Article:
diarrhoea is one of the major killer diseases among children in poorer countries. Over three million kids die every year due to diarrhoeal diseases, many of whom can be saved. One of the simple and most effective means of preventing these deaths in children has been the oral dehydration therapy (ort), which was developed in the 1960s. Giving sick kids this fluid helped prevent between one to two million deaths every year. Not surprisingly, the prestigious British medical journal, The Lancet, hailed this simple solution of salt and water as the most significant medical discovery of this century. Despite the great strides made in combating diarrhoeal diseases, ort continues to remain the backbone of this disease control programmes.
Despite being simple to prepare and easy to use, ort has some limitations. Its usage has not spread to many poor homes where most kids fall ill with loose motions. Oral dehydration with commercial or home developed fluids such as coconut water and cooked rice water do not reduce the loss of fluid through stools. In fact, the glucose-based oral dehydration solution (ors ) recommended by who creates a more serious problem as it actually increases the outpour of fluid from the gut. This has somewhat reduced the acceptance as mothers feel that ors is ineffective. There have been attempts over the past three decades to find an equally effective and universally acceptable alternative to ors.
Now researchers from the Christian Medical College and Hospital ( cmch) in Vellore, Tamil Nadu, in collaboration with an Australian scientist have come out with a better ors . B S Ramakrishna and his team from cmch along with Henry Binder from Flinders University of South Australia, Adelaide, have developed a new glucose-based oral rehydration solution. They added amylase-resistant starch that is poorly digested in the intestine. Amylase is an enzyme that breaks down starch. "This addition of a resistant starch to oral rehydration solution reduces faecal fluid loss and shortens the duration of diarrhoea in adolescents and adults with cholera," write the authors ( The New England Journal of Medicine , Vol 342, No 5).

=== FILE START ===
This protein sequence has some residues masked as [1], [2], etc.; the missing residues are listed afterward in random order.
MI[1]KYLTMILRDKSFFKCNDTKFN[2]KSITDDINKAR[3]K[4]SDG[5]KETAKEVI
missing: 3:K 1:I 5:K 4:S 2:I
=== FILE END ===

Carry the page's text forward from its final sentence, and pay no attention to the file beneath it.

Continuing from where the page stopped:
It has been found that short chain fatty acids can help the absorption of the fluid in the colon. If starch were mixed with the ors, some of the undigested starch would move through the small intestine, without being absorbed, and enter the colon where they would be broken down by the bacteria present to create small chain fatty acids. In the colon, the short chain fatty acids facilitate the absorption of salt and water besides providing the additional energy needed for the eventual reduction of diarrhoea. In this study, Ramakrishna's group used two sources for starch - rice flour as well as Australian maize starch.
The researchers found that ors with the added resistant starch reduced both the amount of fluid lost in diarrhoea and shortened the duration of illness in patients with cholera. Thus the overall weight of the stool as well as the mean duration of diarrhoea were almost halved in three days. What is more, this study suggests that the resistant starch therapy could be used to treat other types of diarrhoeal diseases also.
Scientists consider the new ors a significant step towards the control of diarrhoeal diseases, especially the use of starch. The significant part is the availability of this cereal in all the poor communities where cholera is rampant. In addition, the rice-based ors has an added advantage. Besides treating cholera, the added starch serves as a nutritional supplement during diarrhoea when patients become weak. But the issue of cooking of rice to prepare remains a problem. To overcome this, pre-cooked hydrolysed rice ors has been prepared. According to Binder, the starch source could also be green banana, cooked and cooled potatoes and maize.
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